**The only one adding in the inequality is you - it is neither mentioned in the analogy nor in the original meaning of marriage (oneness from Adam and Eve). **

I'm not sure what you mean here. You reference that I'm adding an inequality in saying that one can love someone while not treating them as an equal, and you can do this. I gave four examples of how you can do that, and thus the "dark side" of love. I wasn't saying that Paul used those examples, but how the verse can be taken in telling someone to love another person, and how that can be applied using this text.

But as for inserting inequality in the verse itself ... I'm sorry, but there is still the fact that the wife is not compared to Christ, and the husband is, as well as some other reasons that I've stated previously.

What it comes down to is that this verse -- whether a wrong interpretation or not -- has done some tremendous damage throughout the centuries (as have others), and we must understand why. To say that it was simply mis-interpreted, or doesn't really mean that, does a disservice. Why? Because it doesn't address the reasons as to why the verse was interpreted the way it was. In my post on this, I highlighted some reasons, and some elements I found in it that weren't pleasant. To say that "well, the wife is to submit, but the husband is to love as Christ, so it's all good and was just misinterpreted" angers me, it really does. It's dismissing the injustice that occured throughout history due to a warped reading of the Bible, and doesn't do anything to address why someone read it the way they did. And not just because that's how culture was back then -- but because of what can be found in the verse itself.

SocietyVs said...

"I don't think bride signified equality, though" (Heather)

Okay I am going to go through this and you can re-check it for clarity - from genesis - to Matthew - to Ephesians (and wherever else it is mentioned). They are 'one' - as in there is nothing inseperable in that (no status of higher/lower) - assumed equality of the wholeness of the man and woman as equals is there. The man and woman = 1 (not 2) - so they are inseperable by virtue in marriage - making them equal parts in the whole entity of what is a marriage...thus they are one (Eph 5:31). This is the comparison of Christ and the church - we may have came from Christ but we are equal with him (adopted children)...not lower - through Him of all things. The idea we are one (women and men) is very merited from Paul's (and Jesus') teachings.

"but which part of Christ would they consider to be fellow-heirs with?" (heather)

The part that asks them to love their neighbor (I am not sure what part that is?).

"I was referring to was the concept that to love someone, one can act in a way that's "best" for them" (heather)

Doesn't mean that can't be a current misinterpretation? I think it is - I have found many - what makes me think isn't one of them? I am almost dead sure it is.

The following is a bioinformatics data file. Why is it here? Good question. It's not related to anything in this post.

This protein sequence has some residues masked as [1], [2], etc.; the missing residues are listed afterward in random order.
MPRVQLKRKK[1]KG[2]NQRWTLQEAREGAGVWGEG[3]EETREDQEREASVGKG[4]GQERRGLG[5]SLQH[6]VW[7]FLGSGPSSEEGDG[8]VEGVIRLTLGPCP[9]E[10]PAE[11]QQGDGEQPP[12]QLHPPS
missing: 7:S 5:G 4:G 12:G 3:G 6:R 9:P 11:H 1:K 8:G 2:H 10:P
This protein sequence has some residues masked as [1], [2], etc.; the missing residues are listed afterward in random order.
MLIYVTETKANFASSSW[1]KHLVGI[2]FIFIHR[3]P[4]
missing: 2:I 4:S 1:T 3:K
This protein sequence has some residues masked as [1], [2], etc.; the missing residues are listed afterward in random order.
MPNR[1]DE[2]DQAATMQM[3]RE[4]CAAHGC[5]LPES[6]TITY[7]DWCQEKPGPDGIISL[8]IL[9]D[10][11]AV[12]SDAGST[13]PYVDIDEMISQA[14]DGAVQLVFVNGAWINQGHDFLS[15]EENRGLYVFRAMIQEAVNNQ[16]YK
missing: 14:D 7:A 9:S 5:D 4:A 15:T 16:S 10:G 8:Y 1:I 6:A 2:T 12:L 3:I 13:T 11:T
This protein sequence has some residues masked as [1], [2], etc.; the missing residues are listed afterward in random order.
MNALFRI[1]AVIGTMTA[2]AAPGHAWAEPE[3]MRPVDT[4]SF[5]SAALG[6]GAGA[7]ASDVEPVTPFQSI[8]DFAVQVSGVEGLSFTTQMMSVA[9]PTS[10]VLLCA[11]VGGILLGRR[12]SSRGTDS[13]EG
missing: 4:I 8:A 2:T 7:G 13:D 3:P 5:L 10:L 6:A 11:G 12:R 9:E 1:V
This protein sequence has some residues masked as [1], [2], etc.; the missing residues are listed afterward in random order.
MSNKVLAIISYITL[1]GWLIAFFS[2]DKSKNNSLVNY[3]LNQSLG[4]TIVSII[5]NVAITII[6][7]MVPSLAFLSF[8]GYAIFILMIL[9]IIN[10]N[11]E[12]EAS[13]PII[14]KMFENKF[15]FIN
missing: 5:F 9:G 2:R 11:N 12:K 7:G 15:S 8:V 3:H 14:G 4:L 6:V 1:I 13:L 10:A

"But as for inserting inequality in the verse itself ... I'm sorry, but there is still the fact that the wife is not compared to Christ" (heather)

But the wife is compared to 'us' (the bride)...and as mentioned - the man and woman are 'one' - not seperate - and as a united wholeness - which means there is no divising up of the 'one being' - but all is equal. If you relate this back to Adam and Eve you will see it very clearly - they just were equal - even if Eve came from Adam - they needed each other (even Adam testifies to this thus the call for an Eve). Both are equal and are one - there is no seperation - nothing - even Jesus testifies to this in his saying about marriage.

"To say that it was simply mis-interpreted, or doesn't really mean that, does a disservice. Why? Because it doesn't address the reasons as to why the verse was interpreted the way it was." (Heather)

Yes it does - they were wrong about it plain and simple and horrendously so. Now we need to stand our ground and make this known all arounnd us - we are all 'one' - and this comes through in wo(man) and man - Eve and Adam = both from God's creation as equals. Find me one aspect of that creation where Adam is better than Eve - if anything he was 'less than' as we see.

"To say that "well, the wife is to submit, but the husband is to love as Christ, so it's all good and was just misinterpreted" angers me, it really does." (Heather)

Hey I gave you more than that to chew on so don't make a bad guy. I admit the past abuses and fully realize the problem (as much as I can as a guy) - and I call for total reform - if that only effects the life around us - that's better than nothing at all. If you wanna blame some piece of writing 'cool' - but I will not go that route - I'll put the blame squarely where it needs to be put - on the people that 'believe that idea' (since they are destroying the biblical standard and humanity with it). I am down with the equality issue - so is Paul - so is Jesus - from what I can tell - but of you wanna rip Ephesians out the bible - be my guest - won't change anything around you. Let's take a stand for this faith that means something. I say 'equality or nothing' - let's not settle for 2nd best in a society that has the capacity to know better.

SocietyVs said...
This comment has been removed by the author.
Heather said...

Shoot, I think I somehow deleted my comment. I'll just incorporate in my comment over at the other end.